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Roquefort-sur-Soulzon, France

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The most famous product made here bears the name of the commune—Roquefort.

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Rye bread

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is used to cultivate penicillium roqueforti, a fungus named after the blue cheese it helps to produce.

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A basement full of cheese. Maybe this is what Monica’s dream house looks like.

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friends 1friends 2friends 3

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The milk needed to produce such cheese comes from the Lacaune, a breed of sheep in southern France.

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Whey is separated from the cheese.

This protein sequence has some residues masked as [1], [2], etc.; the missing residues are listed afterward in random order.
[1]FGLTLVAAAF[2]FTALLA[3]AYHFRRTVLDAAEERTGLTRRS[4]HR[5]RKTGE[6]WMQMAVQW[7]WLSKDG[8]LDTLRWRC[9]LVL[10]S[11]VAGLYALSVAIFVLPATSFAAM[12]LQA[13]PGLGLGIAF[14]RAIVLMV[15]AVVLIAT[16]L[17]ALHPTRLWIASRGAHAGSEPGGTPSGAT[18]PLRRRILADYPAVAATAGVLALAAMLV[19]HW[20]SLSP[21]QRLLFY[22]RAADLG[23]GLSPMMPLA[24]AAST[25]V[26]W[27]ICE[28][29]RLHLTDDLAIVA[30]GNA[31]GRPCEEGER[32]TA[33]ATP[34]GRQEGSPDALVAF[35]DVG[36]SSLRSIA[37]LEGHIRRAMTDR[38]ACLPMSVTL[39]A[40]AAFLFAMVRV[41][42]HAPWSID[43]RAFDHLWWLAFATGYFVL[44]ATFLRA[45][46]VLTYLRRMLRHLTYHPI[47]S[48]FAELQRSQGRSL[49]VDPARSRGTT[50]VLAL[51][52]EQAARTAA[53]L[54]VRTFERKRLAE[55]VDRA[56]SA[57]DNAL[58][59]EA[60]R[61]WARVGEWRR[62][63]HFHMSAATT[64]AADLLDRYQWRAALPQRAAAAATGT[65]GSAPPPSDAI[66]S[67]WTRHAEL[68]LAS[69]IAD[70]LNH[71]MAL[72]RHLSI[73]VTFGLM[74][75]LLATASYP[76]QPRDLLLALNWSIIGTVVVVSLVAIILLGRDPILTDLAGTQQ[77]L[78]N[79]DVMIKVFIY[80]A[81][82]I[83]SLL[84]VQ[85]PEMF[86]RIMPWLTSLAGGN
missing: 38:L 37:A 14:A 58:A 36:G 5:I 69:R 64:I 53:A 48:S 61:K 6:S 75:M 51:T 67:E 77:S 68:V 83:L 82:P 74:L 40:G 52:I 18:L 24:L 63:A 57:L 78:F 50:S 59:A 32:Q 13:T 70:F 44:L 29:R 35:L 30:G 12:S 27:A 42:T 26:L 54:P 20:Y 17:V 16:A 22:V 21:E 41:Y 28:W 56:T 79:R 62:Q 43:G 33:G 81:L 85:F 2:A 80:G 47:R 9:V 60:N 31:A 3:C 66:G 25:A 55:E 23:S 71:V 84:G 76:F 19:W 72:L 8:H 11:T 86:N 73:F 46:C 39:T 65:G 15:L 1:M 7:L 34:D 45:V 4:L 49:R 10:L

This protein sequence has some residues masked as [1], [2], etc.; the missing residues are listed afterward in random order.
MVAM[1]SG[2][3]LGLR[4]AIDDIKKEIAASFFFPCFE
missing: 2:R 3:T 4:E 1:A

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Cheese cut into tens of thousands of small pieces.

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Sprinkle some penicillium roqueforti.

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Once they come out of the mould,

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They are rubbed in coarse salt.

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The entire wheel of cheese is pierced by long stainless steel needles to make holes.

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霍克福蓝纹奶酪 Roquefort blue cheese

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Phú Quốc, Vietnam

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What stinky treats can be found in the Gulf of Thailand?

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Fishermen are looking for a type of fish less than 10 cm long.